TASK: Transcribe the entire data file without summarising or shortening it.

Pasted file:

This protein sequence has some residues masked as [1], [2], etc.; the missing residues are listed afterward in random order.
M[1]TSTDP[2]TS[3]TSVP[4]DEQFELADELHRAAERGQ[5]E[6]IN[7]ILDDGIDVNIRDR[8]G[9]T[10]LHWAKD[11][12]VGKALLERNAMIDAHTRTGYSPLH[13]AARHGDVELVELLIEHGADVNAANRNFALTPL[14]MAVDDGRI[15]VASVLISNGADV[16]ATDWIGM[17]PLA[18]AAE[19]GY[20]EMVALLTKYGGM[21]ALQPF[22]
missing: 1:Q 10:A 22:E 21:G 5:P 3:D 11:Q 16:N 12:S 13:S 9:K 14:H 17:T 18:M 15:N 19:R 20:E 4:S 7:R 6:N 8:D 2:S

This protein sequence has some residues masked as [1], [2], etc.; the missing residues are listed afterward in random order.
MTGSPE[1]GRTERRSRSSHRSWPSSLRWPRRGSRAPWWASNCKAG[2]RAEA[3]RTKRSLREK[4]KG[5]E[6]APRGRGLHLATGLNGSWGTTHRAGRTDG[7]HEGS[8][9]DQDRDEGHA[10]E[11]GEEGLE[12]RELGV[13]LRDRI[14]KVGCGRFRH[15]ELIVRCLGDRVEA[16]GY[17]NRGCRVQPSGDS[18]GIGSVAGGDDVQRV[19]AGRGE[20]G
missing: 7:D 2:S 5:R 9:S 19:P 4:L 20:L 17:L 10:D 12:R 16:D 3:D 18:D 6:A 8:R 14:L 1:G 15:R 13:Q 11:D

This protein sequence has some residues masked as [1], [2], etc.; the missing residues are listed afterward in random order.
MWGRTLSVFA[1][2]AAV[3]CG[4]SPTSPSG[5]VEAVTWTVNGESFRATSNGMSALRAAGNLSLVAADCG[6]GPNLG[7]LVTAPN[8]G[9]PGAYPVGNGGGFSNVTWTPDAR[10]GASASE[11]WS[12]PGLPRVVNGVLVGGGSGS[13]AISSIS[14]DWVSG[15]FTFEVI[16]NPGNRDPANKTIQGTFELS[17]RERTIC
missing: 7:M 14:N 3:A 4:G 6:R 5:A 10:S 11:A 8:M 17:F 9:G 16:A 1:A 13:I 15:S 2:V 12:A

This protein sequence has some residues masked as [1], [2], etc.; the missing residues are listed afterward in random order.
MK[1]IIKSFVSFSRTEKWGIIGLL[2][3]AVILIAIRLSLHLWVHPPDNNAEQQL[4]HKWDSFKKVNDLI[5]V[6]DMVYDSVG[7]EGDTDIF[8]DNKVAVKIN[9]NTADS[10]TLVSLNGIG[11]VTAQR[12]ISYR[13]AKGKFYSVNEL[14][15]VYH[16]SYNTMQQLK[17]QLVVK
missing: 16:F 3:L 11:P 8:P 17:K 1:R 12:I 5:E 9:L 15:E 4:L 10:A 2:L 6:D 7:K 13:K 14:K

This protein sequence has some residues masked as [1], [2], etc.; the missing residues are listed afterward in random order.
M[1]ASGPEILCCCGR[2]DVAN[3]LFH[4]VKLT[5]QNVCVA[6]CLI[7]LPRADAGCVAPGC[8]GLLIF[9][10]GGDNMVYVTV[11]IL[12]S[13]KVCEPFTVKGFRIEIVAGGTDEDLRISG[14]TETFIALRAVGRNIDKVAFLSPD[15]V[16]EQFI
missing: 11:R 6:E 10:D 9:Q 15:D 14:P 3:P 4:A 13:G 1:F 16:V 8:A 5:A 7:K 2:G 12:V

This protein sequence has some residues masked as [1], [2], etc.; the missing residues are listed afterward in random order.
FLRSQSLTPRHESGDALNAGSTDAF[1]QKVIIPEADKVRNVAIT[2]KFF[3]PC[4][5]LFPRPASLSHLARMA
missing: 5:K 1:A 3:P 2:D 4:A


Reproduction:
This protein sequence has some residues masked as [1], [2], etc.; the missing residues are listed afterward in random order.
M[1]TSTDP[2]TS[3]TSVP[4]DEQFELADELHRAAERGQ[5]E[6]IN[7]ILDDGIDVNIRDR[8]G[9]T[10]LHWAKD[11][12]VGKALLERNAMIDAHTRTGYSPLH[13]AARHGDVELVELLIEHGADVNAANRNFALTPL[14]MAVDDGRI[15]VASVLISNGADV[16]ATDWIGM[17]PLA[18]AAE[19]GY[20]EMVALLTKYGGM[21]ALQPF[22]
missing: 1:Q 10:A 22:E 21:G 5:P 3:D 11:Q 16:N 12:S 13:S 9:K 14:H 17:T 18:M 15:N 19:R 20:E 4:S 7:R 6:N 8:D 2:S

This protein sequence has some residues masked as [1], [2], etc.; the missing residues are listed afterward in random order.
MTGSPE[1]GRTERRSRSSHRSWPSSLRWPRRGSRAPWWASNCKAG[2]RAEA[3]RTKRSLREK[4]KG[5]E[6]APRGRGLHLATGLNGSWGTTHRAGRTDG[7]HEGS[8][9]DQDRDEGHA[10]E[11]GEEGLE[12]RELGV[13]LRDRI[14]KVGCGRFRH[15]ELIVRCLGDRVEA[16]GY[17]NRGCRVQPSGDS[18]GIGSVAGGDDVQRV[19]AGRGE[20]G
missing: 7:D 2:S 5:R 9:S 19:P 4:L 20:L 17:L 10:D 12:R 16:D 3:D 18:D 6:A 8:R 14:L 1:G 15:R 13:Q 11:D

This protein sequence has some residues masked as [1], [2], etc.; the missing residues are listed afterward in random order.
MWGRTLSVFA[1][2]AAV[3]CG[4]SPTSPSG[5]VEAVTWTVNGESFRATSNGMSALRAAGNLSLVAADCG[6]GPNLG[7]LVTAPN[8]G[9]PGAYPVGNGGGFSNVTWTPDAR[10]GASASE[11]WS[12]PGLPRVVNGVLVGGGSGS[13]AISSIS[14]DWVSG[15]FTFEVI[16]NPGNRDPANKTIQGTFELS[17]RERTIC
missing: 7:M 14:N 3:A 4:G 6:R 5:A 10:S 11:A 8:M 17:F 9:G 16:A 1:A 13:I 15:S 2:V 12:A

This protein sequence has some residues masked as [1], [2], etc.; the missing residues are listed afterward in random order.
MK[1]IIKSFVSFSRTEKWGIIGLL[2][3]AVILIAIRLSLHLWVHPPDNNAEQQL[4]HKWDSFKKVNDLI[5]V[6]DMVYDSVG[7]EGDTDIF[8]DNKVAVKIN[9]NTADS[10]TLVSLNGIG[11]VTAQR[12]ISYR[13]AKGKFYSVNEL[14][15]VYH[16]SYNTMQQLK[17]QLVVK
missing: 16:F 3:L 11:P 8:P 17:K 1:R 12:I 5:E 9:L 15:E 4:L 10:A 2:L 6:D 7:K 13:K 14:K

This protein sequence has some residues masked as [1], [2], etc.; the missing residues are listed afterward in random order.
M[1]ASGPEILCCCGR[2]DVAN[3]LFH[4]VKLT[5]QNVCVA[6]CLI[7]LPRADAGCVAPGC[8]GLLIF[9][10]GGDNMVYVTV[11]IL[12]S[13]KVCEPFTVKGFRIEIVAGGTDEDLRISG[14]TETFIALRAVGRNIDKVAFLSPD[15]V[16]EQFI
missing: 11:R 6:E 10:D 9:Q 15:D 14:P 3:P 4:A 13:G 1:F 16:V 8:A 5:A 7:K 2:G 12:V

This protein sequence has some residues masked as [1], [2], etc.; the missing residues are listed afterward in random order.
FLRSQSLTPRHESGDALNAGSTDAF[1]QKVIIPEADKVRNVAIT[2]KFF[3]PC[4][5]LFPRPASLSHLARMA
missing: 5:K 1:A 3:P 2:D 4:A